But there was one guy among the bowlers who established an odd intimacy with me early on. It was so immediate, and so physically affectionate, that I felt sure he could see through Ned. I never learned his name. I don't think he knew anything consciously. It wasn't that bald. But there was an unmistakable chemistry between us. Obviously, I'd spent my life as a woman either flirting or butting heads or maneuvering somewhere on the sexual spectrum with nearly every man I'd ever met, and I knew how it felt when an older man took a shine to you as a woman. It was always the kind of guy who was far too decent to be creepy, the avuncular type who had turned his sexual response to you into a deep affection. He showed it by putting his arm around you cleanly, without innuendo, or patting you gently on the shoulder and smiling.
This guy was like that, old enough to have gained some kind of relief from his urges, and now he was free to just like me for being a woman. Even if he didn't quite know I was a woman, his brain seemed somehow to have sniffed me out and responded accordingly. The thing was, in this context, of all places, the way he treated me made me feel like a woman -- a girl actually, very young and cared for -- and I wondered how that could have been possible if some part of him hadn't recognized me as such. It was unmistakable, and I never felt it with any other man I came into contact with as a man. I felt something entirely different coming from the other men who thought I was a young man. They took me under their wings. Another older bowler had done this. Taking me aside between rounds, he tried to teach me a few things to improve my game. This was male mentor stuff all the way. He treated me like a son, guiding me with firm encouragement and solid advice, an older man lending a younger man his expertise.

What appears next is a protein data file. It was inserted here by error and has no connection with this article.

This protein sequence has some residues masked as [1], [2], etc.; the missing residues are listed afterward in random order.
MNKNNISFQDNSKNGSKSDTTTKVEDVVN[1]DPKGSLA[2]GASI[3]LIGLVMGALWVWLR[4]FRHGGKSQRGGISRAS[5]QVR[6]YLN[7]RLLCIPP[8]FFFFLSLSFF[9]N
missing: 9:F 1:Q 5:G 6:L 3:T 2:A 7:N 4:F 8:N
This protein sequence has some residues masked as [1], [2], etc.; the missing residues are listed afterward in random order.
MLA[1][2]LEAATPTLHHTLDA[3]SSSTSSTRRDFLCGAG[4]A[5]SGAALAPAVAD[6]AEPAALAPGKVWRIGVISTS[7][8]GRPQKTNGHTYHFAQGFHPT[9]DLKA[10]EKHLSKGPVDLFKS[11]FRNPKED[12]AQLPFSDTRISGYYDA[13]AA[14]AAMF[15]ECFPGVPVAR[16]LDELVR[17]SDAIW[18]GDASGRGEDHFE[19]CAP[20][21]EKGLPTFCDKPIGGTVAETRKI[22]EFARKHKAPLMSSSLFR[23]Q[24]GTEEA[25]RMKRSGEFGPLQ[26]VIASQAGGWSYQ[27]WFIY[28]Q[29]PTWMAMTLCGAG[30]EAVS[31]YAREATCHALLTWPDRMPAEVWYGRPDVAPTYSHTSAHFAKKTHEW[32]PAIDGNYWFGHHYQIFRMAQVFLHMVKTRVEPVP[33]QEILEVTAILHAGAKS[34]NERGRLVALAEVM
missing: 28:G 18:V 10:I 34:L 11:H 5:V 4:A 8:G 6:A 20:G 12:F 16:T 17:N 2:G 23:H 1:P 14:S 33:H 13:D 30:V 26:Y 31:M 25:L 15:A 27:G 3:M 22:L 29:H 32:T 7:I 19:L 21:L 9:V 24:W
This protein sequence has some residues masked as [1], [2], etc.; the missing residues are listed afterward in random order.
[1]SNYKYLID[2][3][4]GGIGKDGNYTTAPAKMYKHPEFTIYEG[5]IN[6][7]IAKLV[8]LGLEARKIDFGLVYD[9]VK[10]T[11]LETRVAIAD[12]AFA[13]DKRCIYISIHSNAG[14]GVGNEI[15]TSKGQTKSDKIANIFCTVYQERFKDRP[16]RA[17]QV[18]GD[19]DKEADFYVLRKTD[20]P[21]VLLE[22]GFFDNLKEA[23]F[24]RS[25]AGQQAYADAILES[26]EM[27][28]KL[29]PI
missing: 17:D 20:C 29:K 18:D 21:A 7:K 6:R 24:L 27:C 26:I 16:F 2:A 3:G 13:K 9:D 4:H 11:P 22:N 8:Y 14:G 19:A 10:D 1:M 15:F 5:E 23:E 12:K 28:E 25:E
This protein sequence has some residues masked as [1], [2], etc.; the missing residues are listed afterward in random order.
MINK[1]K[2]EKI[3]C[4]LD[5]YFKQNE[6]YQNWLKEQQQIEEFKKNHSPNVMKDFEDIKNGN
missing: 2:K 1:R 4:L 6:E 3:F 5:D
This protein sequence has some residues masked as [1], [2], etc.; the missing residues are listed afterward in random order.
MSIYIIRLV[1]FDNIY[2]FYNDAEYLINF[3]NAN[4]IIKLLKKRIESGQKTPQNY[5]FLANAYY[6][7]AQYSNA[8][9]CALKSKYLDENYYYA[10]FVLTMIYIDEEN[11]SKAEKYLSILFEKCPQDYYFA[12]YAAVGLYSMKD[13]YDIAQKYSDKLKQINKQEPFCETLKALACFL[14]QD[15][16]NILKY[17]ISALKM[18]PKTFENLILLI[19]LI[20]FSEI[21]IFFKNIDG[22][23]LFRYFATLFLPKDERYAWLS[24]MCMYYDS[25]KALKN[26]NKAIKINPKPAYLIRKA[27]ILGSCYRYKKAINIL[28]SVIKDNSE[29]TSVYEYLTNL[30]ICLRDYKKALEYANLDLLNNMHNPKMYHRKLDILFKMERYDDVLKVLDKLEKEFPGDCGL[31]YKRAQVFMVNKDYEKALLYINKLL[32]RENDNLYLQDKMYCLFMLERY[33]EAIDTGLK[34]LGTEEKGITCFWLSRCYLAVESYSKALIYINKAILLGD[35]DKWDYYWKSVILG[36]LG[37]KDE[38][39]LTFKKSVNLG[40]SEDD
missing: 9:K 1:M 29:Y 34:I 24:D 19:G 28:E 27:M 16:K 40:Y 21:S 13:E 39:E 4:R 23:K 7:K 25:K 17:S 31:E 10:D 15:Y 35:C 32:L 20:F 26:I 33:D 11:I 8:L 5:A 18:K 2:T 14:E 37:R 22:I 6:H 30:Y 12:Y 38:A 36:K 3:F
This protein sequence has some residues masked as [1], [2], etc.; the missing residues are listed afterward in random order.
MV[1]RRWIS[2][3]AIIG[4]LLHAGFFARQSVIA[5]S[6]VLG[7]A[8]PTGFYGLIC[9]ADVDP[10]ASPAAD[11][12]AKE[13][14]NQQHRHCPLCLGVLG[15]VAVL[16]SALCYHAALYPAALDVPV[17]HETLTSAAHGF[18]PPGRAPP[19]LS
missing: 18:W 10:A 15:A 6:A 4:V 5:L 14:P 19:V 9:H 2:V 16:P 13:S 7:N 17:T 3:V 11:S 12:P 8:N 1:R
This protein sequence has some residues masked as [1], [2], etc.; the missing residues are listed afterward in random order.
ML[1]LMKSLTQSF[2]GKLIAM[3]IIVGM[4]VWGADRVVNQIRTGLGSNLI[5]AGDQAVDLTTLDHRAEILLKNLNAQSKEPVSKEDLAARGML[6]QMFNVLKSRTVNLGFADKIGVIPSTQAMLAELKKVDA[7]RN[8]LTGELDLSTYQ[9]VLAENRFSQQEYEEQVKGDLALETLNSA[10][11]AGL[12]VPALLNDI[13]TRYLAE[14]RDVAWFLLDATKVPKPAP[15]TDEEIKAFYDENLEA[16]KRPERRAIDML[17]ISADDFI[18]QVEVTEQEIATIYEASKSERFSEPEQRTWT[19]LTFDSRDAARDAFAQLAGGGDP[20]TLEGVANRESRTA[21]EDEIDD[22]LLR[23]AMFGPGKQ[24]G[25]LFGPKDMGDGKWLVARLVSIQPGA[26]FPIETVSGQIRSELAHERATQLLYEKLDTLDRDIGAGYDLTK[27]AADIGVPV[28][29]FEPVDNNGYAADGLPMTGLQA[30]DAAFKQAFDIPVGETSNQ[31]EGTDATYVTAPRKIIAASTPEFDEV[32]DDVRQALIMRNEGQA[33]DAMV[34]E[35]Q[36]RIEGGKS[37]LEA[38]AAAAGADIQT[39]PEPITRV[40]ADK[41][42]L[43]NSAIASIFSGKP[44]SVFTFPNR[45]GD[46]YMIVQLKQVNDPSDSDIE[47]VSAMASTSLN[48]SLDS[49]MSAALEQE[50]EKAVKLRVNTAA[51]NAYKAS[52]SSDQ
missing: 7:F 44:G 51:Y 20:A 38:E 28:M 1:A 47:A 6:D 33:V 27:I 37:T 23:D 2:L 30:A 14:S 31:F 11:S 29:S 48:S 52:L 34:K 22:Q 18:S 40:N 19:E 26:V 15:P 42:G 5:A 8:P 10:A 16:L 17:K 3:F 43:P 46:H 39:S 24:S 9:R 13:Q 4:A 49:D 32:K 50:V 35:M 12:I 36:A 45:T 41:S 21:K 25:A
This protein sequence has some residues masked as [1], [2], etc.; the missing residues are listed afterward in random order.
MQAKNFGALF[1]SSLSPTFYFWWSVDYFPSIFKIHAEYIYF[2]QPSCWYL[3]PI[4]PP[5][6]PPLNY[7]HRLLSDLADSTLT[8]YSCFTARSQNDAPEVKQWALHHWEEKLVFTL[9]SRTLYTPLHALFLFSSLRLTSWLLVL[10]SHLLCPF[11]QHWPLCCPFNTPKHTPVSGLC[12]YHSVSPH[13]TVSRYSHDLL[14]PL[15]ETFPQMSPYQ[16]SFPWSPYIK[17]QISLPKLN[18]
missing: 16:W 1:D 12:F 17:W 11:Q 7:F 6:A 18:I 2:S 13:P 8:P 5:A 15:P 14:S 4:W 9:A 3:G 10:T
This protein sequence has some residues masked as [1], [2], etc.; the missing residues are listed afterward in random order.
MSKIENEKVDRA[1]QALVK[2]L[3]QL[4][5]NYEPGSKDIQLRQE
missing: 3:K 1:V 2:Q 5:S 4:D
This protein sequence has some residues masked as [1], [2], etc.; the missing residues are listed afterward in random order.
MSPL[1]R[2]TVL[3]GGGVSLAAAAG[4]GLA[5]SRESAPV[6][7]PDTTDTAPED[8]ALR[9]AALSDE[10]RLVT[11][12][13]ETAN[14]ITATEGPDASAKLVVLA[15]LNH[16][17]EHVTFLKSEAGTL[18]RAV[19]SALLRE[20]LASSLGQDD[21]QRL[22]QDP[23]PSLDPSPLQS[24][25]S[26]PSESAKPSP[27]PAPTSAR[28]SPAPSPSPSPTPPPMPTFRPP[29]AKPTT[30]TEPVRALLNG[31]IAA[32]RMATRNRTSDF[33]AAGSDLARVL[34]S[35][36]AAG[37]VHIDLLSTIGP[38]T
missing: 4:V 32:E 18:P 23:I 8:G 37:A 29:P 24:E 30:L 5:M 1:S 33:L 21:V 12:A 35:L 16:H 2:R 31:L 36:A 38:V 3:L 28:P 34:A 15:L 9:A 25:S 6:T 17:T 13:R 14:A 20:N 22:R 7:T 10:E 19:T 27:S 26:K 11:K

This was commonplace. During the course of the bowling season, which lasted nine months, a lot of men from the other teams tried to give me tips on my game. My own teammates were constantly doing this, increasingly so as the season wore on. There was a tension in the air that grew up around me as I failed to excel, a tension that I felt keenly, but that seemed unrecognizable to the guys themselves. I had good frames, sometimes even good whole games, but I still had a lot of bad ones, too, and that frustrated us all.
At about the five-month mark, Jim began giving me pained looks when I came back to the table after a bad turn. I'd say, "Okay, I'm sorry. I know I suck."
"Look, man," he'd say, "I've told you what I think you're doing wrong, and you don't listen or you get pissed off." "No, no," I'd protest, "I'm really trying to do what you're saying. It just isn't coming out right. What can I do?" I threw like a girl and it bugged me as much as it bugged them. If I told them the truth at the end of the season I didn't want them to have the satisfaction of saying, "Oh, that explains everything. You bowl like a girl because you are a girl." But their motivation seemed comically atavistic, as if it was just painful to watch a fellow male fail repeatedly at something as adaptive as throwing a boulder. Time was, the tribe's survival depended on it. This just seemed mandatory to them in some absurdly primal way.